I don't agree with all of Ferris Jabr's arguments in this Scientific American article, but I really like the section about the physical "topography" of books: "[M]ost screens, e-readers, smartphones and tablets interfere with intuitive navigation of a text and inhibit people from mapping the journey in their minds. A reader of digital text might scroll through a seamless stream of words, tap forward one page at a time or use the search function to immediately locate a particular phrase—but it is difficult to see any one passage in the context of the entire text."

why I’m quitting Mendeley (and why my employer has nothing to do with it)

danah boyd: "I genuinely like Mendeley as a product, but I will not support today’s Elsevier no matter how good a product of theirs is. Perhaps they’ll change. I wouldn’t bet on it, but I am open to the possibility.  But right now, I don’t believe in the ethics and commitments of the company nor do I believe that they’re on the precipice of meaningful change. As minimally symbolic as it is, I refuse to strengthen them with my data or money."

The Internet ‘Narcissism Epidemic’

I'm not sure what to think about this piece by Bill Davidow in the Atlantic: "We suspect part of the rise in narcissism is being driven by Internet tools. What is clear is that social media platforms are frequently used by those with narcissistic tendencies to feed their egos. These same applications are used by millions of others to build their businesses, coordinate events, and maintain close ties with friends and families. Unfortunately, narcissists are setting many of the benchmarks for everyday users."

How Memes Are Orchestrated by the Man

Kevin Ashton: "Experts said the 'Harlem Shake' phenomenon was emergent behavior from the hive mind of the internet—accidental, ad hoc, uncoordinated: a 'meme' that 'went viral.' But this is untrue. The real story of the 'Harlem Shake' shows how much popular culture has changed and how much it has stayed the same."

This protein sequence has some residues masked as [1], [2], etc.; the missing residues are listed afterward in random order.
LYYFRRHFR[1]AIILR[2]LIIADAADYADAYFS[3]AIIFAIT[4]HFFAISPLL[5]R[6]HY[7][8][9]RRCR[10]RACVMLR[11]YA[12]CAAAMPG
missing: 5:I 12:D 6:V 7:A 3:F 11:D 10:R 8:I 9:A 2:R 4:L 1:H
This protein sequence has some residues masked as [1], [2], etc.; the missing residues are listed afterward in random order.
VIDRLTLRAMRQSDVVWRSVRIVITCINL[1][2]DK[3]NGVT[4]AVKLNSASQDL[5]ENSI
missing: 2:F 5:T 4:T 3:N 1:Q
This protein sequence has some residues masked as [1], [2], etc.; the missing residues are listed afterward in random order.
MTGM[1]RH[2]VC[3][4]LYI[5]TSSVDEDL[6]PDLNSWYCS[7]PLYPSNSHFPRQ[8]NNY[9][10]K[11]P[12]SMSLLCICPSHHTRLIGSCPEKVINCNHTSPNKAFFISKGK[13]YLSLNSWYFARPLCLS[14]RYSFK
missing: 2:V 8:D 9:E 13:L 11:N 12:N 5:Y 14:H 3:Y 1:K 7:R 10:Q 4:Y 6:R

2000, the Year Formerly Known as the Future

David Bauer reminds us how much has changed in 13 years by taking a trip back in time to the year 2000: "Time to check Twitter for the latest…ah well, no Twitter yet. So let’s see what your friends are up to over on Face…doesn’t exist either. Not even MySpace. Heck, not even Friendster."

Profs Fail iEtiquette 101

Laurie Essig, in the Chronicle: "We who rely on people listening to us no longer believe we have to listen when someone else is speaking. Of course, academics not listening is not completely new. Long before the age of constant connectivity we daydreamed during a boring talk, passed snarky notes to colleagues, and doodled images of our dog over and over again. In other words, we continue to do what we’ve always done, but now we do it far more openly and with the aid of technologies that allow us to pretend we are being hyperproductive."

A History of Like

Robert W. Gehl: "Social media in general, and Facebook in particular, are supposedly driving a brand-new world where marketers, editors, and other gatekeepers are marginalized and mass culture is dissolving into niche cultures and individual expression. But if we keep the history of marketing in mind, including the development of Liking Studies, we see how Facebook is caught up in longer histories, specifically the history of the desire to dissect, study, and recompose a particular subject, the sovereign consumer."

Killing Your Twitter Account (and Reviving It)

Mark Sample, on ProfHacker: "Why might you want to deactivate your Twitter account only temporarily? Maybe you’re interviewing for a job and would rather not have your live-tweeting of The Hobbit play a role in the search committee’s decision. Or perhaps you’re the target of a spam attack, or even worse, being stalked online. Or it could simply be for dramatic effect, as in my case."

Digital Era Redefining Etiquette

Nick Bilton, in the NY Times: "The anthropologist Margaret Mead once said that in traditional societies, the young learn from the old. But in modern societies, the old can also learn from the young. Here’s hoping that politeness never goes out of fashion, but that time-wasting forms of communication do."

The Touch-Screen Generation

Hanna Rosin, writing in the Atlantic: "[A]s technology becomes ubiquitous in our lives, American parents are becoming more, not less, wary of what it might be doing to their children. Technological competence and sophistication have not, for parents, translated into comfort and ease. They have merely created yet another sphere that parents feel they have to navigate in exactly the right way."

Study: ‘Likes’ Likely to Expose You

The AP reports on a recent study published in Proceedings of the National Academy of Sciences: "Facebook said last year that roughly 2.7 billion new likes pour out onto the Internet every day — endorsing everything from pop stars to soda pop. That means an ever-expanding pool of data available to marketers, managers and just about anyone else interested in users' inner lives, especially those who aren't careful about their privacy settings."